Bones began to take an interest.

“Man, what is your name?” And when his visitor had told him: “M’gula, many men have been born common, but have come to greatness. That is well known.”

Warming to his subject, and conscious of the improving character of his lecture, Bones became very voluble. He cited the story of a certain young Corsican officer of artillery who had reached for a throne; he told of a poverty-stricken boy in a rolling-mill (“a wonder of iron” he called him) who had acquired riches; he ransacked and misquoted history to preach the doctrine of opportunism, and M’gula of the Upper Ochori sat motionless, entranced.

“Now I see that you are wiser than M’Shimba, and greater than ghosts,” he said, when Bones had talked himself out. “And I have a warm feeling in my stomach because I know that men become great from their thoughts.”

He came again the next morning, and Bones, who in the meantime had raked up a few more historical instances, continued his discourse on Self-Help.

“The leopard comes once to the net” (thus he paraphrased the proverb of opportunity knocking at the door), “and if the net is fast, behold, he is your meat! But if the net is old and the pit is shallow, he goes and comes no more.”

M’gula went back to the Ochori country an enlightened man.

A month after his return, his brother, the chief, was seized with a passionate desire to stand up before the people of his village and recite the poem called “M’sa.” It is a poem by all standards, native or white, for it deals with death in a picturesque and imaginative way. There was not a man or a man-child from one end of the territory to the other who could not recite “M’sa” had he been so terribly defiant of devils and ju-jus. But it is the law that “M’sa” must be taught in whispers and in secret places from whence all birds have been frightened, for birds are notoriously members of the spirit world that carry news and chatter in their strange ways about the souls of men.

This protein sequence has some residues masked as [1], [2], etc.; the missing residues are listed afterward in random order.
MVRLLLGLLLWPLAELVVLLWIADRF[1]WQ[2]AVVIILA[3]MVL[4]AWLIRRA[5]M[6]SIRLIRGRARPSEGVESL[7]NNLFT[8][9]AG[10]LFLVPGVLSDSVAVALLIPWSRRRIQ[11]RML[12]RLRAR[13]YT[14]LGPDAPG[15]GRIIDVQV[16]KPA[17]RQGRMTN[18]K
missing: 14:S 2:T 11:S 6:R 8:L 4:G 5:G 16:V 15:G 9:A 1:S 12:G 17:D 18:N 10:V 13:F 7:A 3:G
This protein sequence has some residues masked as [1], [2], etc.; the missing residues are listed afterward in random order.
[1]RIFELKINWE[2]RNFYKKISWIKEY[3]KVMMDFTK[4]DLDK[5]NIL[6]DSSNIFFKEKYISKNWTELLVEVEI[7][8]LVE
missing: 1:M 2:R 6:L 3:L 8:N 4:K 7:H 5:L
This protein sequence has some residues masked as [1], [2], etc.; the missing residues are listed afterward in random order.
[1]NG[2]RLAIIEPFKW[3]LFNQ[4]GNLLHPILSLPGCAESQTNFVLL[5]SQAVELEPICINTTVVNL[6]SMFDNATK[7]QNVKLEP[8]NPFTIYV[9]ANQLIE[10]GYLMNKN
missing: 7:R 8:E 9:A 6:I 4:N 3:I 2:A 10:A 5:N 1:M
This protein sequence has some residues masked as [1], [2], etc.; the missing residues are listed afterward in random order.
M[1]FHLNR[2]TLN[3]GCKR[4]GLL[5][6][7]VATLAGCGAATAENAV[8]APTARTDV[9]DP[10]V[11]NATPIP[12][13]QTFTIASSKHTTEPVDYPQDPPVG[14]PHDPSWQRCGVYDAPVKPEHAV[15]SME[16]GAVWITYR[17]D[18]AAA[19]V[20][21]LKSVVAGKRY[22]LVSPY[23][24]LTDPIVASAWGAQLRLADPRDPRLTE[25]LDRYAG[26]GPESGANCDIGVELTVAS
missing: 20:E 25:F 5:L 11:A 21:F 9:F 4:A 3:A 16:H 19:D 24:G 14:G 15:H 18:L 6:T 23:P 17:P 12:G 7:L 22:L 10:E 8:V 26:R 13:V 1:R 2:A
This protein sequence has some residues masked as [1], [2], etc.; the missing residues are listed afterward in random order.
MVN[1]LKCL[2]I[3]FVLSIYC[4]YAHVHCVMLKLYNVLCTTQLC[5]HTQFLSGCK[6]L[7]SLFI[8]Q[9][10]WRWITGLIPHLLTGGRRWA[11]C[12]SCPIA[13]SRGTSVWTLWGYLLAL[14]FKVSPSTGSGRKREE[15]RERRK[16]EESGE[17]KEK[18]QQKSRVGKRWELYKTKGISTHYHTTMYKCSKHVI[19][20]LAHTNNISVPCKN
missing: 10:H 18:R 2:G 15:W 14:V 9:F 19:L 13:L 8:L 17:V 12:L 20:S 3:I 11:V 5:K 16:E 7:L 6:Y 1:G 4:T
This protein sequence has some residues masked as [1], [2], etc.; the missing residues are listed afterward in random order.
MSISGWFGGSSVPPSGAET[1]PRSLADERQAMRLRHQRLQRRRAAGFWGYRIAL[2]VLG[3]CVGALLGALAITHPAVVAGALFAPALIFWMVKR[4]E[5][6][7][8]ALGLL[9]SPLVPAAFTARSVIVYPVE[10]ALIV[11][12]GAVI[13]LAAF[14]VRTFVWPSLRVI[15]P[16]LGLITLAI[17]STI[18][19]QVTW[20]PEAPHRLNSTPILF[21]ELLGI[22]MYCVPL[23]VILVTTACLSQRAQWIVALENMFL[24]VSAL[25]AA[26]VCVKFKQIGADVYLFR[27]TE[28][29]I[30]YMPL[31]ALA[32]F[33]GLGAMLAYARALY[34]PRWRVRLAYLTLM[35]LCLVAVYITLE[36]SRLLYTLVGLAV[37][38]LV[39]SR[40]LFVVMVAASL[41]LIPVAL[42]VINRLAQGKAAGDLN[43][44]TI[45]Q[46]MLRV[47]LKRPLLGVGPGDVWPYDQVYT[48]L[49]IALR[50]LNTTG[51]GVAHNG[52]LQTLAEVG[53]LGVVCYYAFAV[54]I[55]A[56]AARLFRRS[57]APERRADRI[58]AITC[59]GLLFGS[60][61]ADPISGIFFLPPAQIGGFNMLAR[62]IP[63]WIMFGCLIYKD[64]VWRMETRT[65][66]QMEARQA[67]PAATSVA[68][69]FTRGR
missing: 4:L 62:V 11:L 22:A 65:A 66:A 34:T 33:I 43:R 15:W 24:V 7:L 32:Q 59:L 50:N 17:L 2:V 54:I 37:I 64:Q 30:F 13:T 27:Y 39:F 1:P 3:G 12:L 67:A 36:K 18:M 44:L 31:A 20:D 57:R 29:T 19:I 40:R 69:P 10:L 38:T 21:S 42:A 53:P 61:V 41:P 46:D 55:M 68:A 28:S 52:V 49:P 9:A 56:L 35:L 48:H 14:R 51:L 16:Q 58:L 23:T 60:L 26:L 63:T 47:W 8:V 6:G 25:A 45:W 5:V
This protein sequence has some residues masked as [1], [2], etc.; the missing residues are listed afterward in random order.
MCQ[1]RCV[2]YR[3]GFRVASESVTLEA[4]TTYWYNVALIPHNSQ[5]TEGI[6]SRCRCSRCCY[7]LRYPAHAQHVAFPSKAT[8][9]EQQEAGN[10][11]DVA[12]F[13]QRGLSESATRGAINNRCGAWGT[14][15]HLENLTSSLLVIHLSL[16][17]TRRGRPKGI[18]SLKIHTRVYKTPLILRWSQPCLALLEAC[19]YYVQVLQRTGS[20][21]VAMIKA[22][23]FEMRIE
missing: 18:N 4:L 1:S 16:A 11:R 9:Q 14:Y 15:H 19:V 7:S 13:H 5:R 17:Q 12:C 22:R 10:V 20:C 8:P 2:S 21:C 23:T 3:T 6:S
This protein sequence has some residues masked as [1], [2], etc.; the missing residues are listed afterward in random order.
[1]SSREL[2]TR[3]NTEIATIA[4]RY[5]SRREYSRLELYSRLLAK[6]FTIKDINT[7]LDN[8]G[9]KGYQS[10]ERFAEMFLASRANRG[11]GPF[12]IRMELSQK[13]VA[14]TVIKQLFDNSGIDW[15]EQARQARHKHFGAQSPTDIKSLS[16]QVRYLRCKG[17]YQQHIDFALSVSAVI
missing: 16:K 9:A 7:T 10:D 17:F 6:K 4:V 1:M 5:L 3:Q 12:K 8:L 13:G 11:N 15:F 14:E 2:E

In a whisper must the poem be taught; in a whisper recited, and then the last word, which is “M’sa,” must never be uttered. No man has ever explained what “M’sa” means. It is enough that it is so fearful a word that it sets men shivering even to think of it.

It is recorded that for a hundred years no man, sane or mad, had spoken “M’sa,” so that when Busubu, the little chief of the Ochori, stood up by the village fire and, with some dramatic ability, recited the great poem in a tremendous voice, his people first sat frozen with horror at the sacrilege and its terrible significance, then broke and fled to their huts, hands to ears. In the night, when Busubu was sleeping, his two sons and his brother came to his hut and wakened him softly.

He rose and went with them into the forest, and they walked all night until they came to a big swamp where crocodiles laid their eggs. The waters of the pool rippled arid swirled continuously in the grey light of dawn.

They rested by the side of a small lake, and the brother spoke.

“Busubu, you have brought upon the people the terrible Ghost who shall make us all slaves. This we know because our father told us. This ghost is chained by the leg at the bottom of this swamp, waiting for the words of ‘M’sa’ to reach him, when he shall be free. Now, I think, Busubu, you must speak to this spirit.”

“O man and brother,” whimpered Busubu the chief, “I would not have said the terrible words if you had not told me that it was the order of Sandi that I should do this. For did you not come secretly to my hut and say that Sandi had killed the ghost and that all men might say ‘M’sa’ without fear?”

“You are mad and a liar,” said M’gula calmly. “Let us finish.”

And because they would not have his blood on their hands, they roped him to a tree near by where the ripples ran most frequently, and they put out his eyes and left him, They rested awhile within earshot of the place, and when, in the afternoon, they heard certain sounds of pain, they knew that their work was consummated and went back to the village.

“Now, Sons of Busubu,” said the uncle of the young men, “if this matter goes to the ear of Sandi, he will come with his soldiers and we shall hang. Tomorrow let us call a full palaver of the people in this village, and all those countrymen who live in the forest, and tell them that Busubu was mad and fell into the river, and was drowned.”

“His leg being caught by the terrible ones,” suggested his nephew helpfully. “And, M’gula, I will sit in my father’s place and give justice. When Sandi comes, and hearing me speak cleverly, he shall say: ‘This son of Busubu is my chief.’”

His proposal aroused no enthusiasm.